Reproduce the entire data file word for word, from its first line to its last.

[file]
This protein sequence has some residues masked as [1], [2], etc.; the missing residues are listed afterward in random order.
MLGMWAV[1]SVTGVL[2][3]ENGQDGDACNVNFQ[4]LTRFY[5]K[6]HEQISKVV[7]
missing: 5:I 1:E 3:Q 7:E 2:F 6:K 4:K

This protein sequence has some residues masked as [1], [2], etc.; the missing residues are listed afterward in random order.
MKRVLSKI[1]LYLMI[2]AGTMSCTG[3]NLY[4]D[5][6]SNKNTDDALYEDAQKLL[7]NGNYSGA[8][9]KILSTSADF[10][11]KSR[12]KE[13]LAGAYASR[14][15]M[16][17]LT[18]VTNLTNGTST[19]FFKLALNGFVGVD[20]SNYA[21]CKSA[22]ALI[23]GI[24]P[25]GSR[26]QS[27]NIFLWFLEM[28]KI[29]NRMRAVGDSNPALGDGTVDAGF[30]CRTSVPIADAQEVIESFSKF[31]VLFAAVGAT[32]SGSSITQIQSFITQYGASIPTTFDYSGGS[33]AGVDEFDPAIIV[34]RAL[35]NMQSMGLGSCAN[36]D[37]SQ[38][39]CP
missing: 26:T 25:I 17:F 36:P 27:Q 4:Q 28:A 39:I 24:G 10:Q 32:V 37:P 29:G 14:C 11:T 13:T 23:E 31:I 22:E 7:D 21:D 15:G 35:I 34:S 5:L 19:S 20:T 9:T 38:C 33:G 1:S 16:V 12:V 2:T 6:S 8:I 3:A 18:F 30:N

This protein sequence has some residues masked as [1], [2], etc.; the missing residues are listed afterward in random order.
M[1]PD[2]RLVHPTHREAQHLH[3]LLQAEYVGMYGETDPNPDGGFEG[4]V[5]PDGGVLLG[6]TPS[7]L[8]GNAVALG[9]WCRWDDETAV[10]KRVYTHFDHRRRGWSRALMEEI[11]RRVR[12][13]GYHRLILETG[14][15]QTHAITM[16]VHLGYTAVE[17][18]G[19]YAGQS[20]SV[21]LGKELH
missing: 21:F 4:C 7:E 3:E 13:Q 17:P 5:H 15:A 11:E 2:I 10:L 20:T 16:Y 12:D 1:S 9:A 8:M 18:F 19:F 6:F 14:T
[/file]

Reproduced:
This protein sequence has some residues masked as [1], [2], etc.; the missing residues are listed afterward in random order.
MLGMWAV[1]SVTGVL[2][3]ENGQDGDACNVNFQ[4]LTRFY[5]K[6]HEQISKVV[7]
missing: 5:I 1:E 3:Q 7:E 2:F 6:K 4:K

This protein sequence has some residues masked as [1], [2], etc.; the missing residues are listed afterward in random order.
MKRVLSKI[1]LYLMI[2]AGTMSCTG[3]NLY[4]D[5][6]SNKNTDDALYEDAQKLL[7]NGNYSGA[8][9]KILSTSADF[10][11]KSR[12]KE[13]LAGAYASR[14][15]M[16][17]LT[18]VTNLTNGTST[19]FFKLALNGFVGVD[20]SNYA[21]CKSA[22]ALI[23]GI[24]P[25]GSR[26]QS[27]NIFLWFLEM[28]KI[29]NRMRAVGDSNPALGDGTVDAGF[30]CRTSVPIADAQEVIESFSKF[31]VLFAAVGAT[32]SGSSITQIQSFITQYGASIPTTFDYSGGS[33]AGVDEFDPAIIV[34]RAL[35]NMQSMGLGSCAN[36]D[37]SQ[38][39]CP
missing: 26:T 25:I 17:F 36:P 27:Q 4:Q 28:A 39:I 24:G 10:Q 32:V 37:P 29:G 14:C 11:T 13:T 23:E 31:I 22:E 7:D 21:D 15:G 35:I 34:S 5:L 19:S 20:T 9:T 38:C 33:G 1:S 16:V 12:V 2:T 6:S 8:I 3:A 18:F 30:N

This protein sequence has some residues masked as [1], [2], etc.; the missing residues are listed afterward in random order.
M[1]PD[2]RLVHPTHREAQHLH[3]LLQAEYVGMYGETDPNPDGGFEG[4]V[5]PDGGVLLG[6]TPS[7]L[8]GNAVALG[9]WCRWDDETAV[10]KRVYTHFDHRRRGWSRALMEEI[11]RRVR[12][13]GYHRLILETG[14][15]QTHAITM[16]VHLGYTAVE[17][18]G[19]YAGQS[20]SV[21]LGKELH
missing: 21:F 4:C 7:E 3:E 13:Q 17:P 5:H 15:A 11:E 2:I 10:L 20:T 16:Y 12:D 1:S 9:A 8:M 18:F 19:F 6:F 14:T